At Howdy Modi venue, loud cheers — and some protestshttps://indianexpress.com/article/india/at-howdy-modi-venue-loud-cheers-and-some-protests-narendra-modi-donald-trump-6019261/

At Howdy Modi venue, loud cheers — and some protests

The programme began at 9.30 am local time with a kirtan by Sikh singers followed by performances of Bhangra, Garba and the Bengali song “Ekla Cholo re”, among others.

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Supporters at the Howdy Modi venue. (Reuters)

As the Indian community in the US came out in full force to cheer for the Howdy Modi event at the NRG Stadium on Sunday morning, a relatively smaller group also protested against the event.

The programme began at 9.30 am local time with a kirtan by Sikh singers followed by performances of Bhangra, Garba and the Bengali song “Ekla Cholo re”, among others.

Trisha Guduru, CEO of a pharmaceutical company, said, “For the Prime Minister to be coming for the event makes such a huge impact for the youth. He is such an advocate of women’s empowerment through his policies.”

Also read | ‘Howdy, Modi’: PM takes dig at Pakistan, says Article 370 decision troubled some

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Guduru, who came to the US as a 10-year-old, is a successful entrepreneur and a winner of Volunteer Service Award during the term of President Barack Obama. Referring to Kashmir, she said, “Somebody had to make a decision to end something that was going on for many years. We must respect his decision. There is lot of hatred towards him… but he is doing this so that more people don’t suffer.”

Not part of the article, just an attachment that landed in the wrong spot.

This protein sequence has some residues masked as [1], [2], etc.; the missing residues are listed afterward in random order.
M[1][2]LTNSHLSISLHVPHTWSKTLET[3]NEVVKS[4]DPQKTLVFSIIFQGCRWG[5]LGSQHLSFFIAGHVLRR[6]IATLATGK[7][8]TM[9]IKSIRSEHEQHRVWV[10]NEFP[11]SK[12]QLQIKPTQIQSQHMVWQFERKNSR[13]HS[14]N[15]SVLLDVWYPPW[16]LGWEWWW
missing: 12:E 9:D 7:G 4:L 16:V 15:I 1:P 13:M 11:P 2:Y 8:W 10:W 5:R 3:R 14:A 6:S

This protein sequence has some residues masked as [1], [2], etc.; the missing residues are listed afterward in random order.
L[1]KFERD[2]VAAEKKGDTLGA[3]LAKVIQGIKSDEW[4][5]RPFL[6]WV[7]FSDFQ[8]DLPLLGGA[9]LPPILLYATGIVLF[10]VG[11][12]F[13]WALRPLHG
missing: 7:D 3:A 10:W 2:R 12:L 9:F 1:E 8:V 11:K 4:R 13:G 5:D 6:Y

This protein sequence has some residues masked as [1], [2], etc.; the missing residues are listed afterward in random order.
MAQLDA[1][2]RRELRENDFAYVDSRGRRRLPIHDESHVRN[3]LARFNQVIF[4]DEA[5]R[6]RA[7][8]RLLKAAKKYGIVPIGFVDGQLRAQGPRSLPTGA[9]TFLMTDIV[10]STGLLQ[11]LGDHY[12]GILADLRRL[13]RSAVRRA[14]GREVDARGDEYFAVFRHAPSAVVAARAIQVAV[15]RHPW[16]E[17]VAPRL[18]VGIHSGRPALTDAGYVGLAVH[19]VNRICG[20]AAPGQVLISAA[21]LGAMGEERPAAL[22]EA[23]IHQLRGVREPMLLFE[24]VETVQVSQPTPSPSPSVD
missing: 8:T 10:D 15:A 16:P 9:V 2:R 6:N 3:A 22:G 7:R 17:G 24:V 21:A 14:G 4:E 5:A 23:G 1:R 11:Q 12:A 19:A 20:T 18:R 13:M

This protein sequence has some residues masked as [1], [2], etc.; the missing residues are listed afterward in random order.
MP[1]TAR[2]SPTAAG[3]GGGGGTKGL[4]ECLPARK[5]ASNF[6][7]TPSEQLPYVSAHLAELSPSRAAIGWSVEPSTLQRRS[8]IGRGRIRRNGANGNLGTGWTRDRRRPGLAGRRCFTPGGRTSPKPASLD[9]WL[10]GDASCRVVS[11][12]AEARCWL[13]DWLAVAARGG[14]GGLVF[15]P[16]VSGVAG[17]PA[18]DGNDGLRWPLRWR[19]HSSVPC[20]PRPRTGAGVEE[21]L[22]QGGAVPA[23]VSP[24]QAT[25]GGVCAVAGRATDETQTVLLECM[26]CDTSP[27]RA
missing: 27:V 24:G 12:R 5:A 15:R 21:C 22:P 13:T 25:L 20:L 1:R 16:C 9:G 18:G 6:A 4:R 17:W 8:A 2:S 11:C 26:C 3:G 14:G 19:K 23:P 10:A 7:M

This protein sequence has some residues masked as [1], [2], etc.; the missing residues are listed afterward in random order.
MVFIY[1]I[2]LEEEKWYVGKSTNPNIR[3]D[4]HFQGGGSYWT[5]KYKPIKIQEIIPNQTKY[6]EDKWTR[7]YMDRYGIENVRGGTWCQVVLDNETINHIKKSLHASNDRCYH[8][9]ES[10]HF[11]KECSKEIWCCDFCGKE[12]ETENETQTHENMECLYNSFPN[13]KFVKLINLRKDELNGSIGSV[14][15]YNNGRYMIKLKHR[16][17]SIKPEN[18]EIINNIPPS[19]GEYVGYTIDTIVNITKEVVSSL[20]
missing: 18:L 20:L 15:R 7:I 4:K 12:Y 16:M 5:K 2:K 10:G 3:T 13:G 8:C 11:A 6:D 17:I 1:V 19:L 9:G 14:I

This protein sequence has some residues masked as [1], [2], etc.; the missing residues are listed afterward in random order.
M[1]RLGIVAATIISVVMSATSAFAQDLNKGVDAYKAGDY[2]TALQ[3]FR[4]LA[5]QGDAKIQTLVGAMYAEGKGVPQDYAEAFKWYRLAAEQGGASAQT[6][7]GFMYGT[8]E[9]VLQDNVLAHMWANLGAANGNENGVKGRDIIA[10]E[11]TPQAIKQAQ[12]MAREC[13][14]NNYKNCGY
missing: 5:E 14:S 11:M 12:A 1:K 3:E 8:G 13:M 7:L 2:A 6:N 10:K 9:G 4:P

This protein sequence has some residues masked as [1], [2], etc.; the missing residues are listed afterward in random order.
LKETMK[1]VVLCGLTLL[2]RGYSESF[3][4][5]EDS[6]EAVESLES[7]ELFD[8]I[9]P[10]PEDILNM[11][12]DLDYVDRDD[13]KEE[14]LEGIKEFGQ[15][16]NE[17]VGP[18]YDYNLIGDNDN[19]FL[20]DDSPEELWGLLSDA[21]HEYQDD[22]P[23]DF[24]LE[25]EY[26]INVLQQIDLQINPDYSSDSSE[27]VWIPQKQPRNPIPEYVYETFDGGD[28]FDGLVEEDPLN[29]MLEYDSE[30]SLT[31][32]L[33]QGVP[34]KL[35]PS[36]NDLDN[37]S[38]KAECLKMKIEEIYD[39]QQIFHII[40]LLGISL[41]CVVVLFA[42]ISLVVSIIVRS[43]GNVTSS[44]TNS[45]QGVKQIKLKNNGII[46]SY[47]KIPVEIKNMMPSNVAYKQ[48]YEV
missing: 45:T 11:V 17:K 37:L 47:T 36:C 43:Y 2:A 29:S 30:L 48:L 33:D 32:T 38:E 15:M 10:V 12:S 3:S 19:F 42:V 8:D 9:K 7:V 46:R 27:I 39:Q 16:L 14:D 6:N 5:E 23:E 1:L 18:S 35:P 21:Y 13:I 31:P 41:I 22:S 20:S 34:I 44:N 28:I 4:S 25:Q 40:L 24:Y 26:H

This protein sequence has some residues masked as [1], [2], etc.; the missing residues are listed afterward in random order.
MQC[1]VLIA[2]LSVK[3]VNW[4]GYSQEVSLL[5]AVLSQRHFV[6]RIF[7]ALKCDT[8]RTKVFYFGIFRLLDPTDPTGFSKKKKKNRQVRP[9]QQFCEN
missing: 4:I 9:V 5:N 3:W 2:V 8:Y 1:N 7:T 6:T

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Dissenters outside the NRG Stadium on Sunday. (Express photo)

Parul Brahmbhatt, an entrepreneur, said Modi is immensely popular here. “As much as we agree with political leaders, he is a people’s leader,” she said. Brahmbhatt is a board member for Non-profit One World.

A short distance away, a small group of protesters assembled at Kirby Avenue, under the watchful eyes of the Houston police. The protesters had gathered under the aegis of Alliance for Justice and Accountability.

Earlier, they held a media interaction and announced their plans. The group comprised of activists Sunita Viswanath from Hindus for Human Rights, Ashton P Woods, co-founder of Black Lives Matter in Houston and Syed Ali of the Indian American Muslim Council, among others.

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A protester raising placard against the growing number of mob lynching case in India. (Express photo)

“We are horrified that our religion, which teaches Vasudaiva Kutumbakam, is being hijacked by extremists and nationalists who are lynching Muslims, trampling democracy and law and order and arresting, if not murdering, those who are speaking out,” Viswanath said.

“We are especially appalled by the most recent nightmare of the Kashmiri people and the situation of 1.9 million people in India who are rendered stateless due to the imposition of the travesty called the National Register of Citizens,” she said.

Ali pointed out that several separatist groups, including Khalistanis, have joined the protests, but Alliance for Justice and Accountability does not endorse them. “We support the Kashmiris, the minorities and Dalits. This is a free country where everyone is allowed to protest, but AJA has a larger agenda of countering Hindutva.”

Inside the stadium, the 50,000-strong audience enjoyed the performances, without caring much for the protests.

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